Introduction

In most cases, when you are treated in hospital or another mental health facility, you have agreed or volunteered to be there. You may be referred to as a “voluntary patient”.

However, there are cases when you can be detained (also known as sectioned) under the Mental Health Act (1983) and treated without your agreement. The Mental Health Act (1983) is the main piece of legislation that covers the assessment, treatment and rights of people with a mental health disorder.

A person can be detained under the Mental Health Act need urgent treatment for a mental health disorder and are at risk of harm to themselves or others.

Section 2

A person can be detained if:

  • they have a mental disorder
  • they need to be detained for a short time for assessment and possibly medical treatment, and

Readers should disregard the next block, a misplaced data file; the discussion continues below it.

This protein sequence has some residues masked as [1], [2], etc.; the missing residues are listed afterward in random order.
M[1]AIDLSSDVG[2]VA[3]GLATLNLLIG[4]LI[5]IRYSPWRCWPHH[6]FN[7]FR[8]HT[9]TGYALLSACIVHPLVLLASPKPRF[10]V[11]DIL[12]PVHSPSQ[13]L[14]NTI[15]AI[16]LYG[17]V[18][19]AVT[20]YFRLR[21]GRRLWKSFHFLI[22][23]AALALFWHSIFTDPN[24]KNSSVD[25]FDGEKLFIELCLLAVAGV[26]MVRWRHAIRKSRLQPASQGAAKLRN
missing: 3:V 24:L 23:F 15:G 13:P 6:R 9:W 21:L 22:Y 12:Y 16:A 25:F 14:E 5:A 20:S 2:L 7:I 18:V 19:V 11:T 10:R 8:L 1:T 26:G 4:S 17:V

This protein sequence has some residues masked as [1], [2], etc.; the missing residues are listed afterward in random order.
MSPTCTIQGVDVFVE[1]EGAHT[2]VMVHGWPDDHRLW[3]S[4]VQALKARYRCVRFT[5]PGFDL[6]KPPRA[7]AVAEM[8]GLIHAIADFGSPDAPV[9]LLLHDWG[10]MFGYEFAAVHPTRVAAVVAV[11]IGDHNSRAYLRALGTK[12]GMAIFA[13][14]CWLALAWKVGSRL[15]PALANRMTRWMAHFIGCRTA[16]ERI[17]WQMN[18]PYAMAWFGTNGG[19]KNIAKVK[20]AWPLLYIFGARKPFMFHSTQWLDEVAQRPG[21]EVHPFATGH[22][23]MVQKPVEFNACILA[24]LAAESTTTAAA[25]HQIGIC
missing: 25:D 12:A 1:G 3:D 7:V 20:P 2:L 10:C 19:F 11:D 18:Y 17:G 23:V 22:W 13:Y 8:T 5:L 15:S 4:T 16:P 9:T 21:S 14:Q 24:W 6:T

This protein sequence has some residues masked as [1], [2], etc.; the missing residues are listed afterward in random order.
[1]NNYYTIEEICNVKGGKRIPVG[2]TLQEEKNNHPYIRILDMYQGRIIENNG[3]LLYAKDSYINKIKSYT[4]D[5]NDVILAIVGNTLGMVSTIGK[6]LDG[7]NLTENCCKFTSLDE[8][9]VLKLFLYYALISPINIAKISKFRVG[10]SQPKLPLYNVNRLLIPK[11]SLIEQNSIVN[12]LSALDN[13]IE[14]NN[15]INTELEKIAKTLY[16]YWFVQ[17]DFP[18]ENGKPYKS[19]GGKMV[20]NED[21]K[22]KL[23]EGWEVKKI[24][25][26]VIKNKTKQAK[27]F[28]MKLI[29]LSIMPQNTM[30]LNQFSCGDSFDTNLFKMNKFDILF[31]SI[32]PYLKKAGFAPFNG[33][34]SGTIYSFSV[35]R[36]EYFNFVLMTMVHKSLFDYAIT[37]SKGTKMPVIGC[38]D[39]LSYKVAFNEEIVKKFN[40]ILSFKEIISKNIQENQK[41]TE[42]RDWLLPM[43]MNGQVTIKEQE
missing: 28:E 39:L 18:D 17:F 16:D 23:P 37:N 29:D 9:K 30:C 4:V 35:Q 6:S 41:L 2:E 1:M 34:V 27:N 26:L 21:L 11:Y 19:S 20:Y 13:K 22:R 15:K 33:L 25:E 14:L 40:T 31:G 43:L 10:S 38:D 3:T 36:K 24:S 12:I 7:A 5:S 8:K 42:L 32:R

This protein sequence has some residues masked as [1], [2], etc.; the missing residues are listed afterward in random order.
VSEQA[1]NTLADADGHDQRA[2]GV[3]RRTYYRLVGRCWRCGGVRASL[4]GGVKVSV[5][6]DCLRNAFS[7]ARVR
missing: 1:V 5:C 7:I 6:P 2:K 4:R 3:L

• it is necessary for their own health or safety or for the protection of other people

How long a person can be kept under section

Up to 28 days.  The section can’t normally be extended or renewed, but they may be assessed before the end of the 28 days to see if sectioning under section 3 is needed.

Section 3

You can be detained if:

  • you have a mental disorder
  • you need to be detained for your own health or safety or for the protection of other people, and
  • treatment can’t be given unless you are detained in hospital

You cannot be sectioned under this section unless the doctors also agree that appropriate treatment is available for you

How long you can be kept under section

Up to 6 months.  The section can be renewed or extended by your responsible clinician:

  • for 6 months, the first time
  • then for 6 months, the second time
  • after that, for 12 month periods. There is no limit to the number of times the responsible clinician can renew the section 3.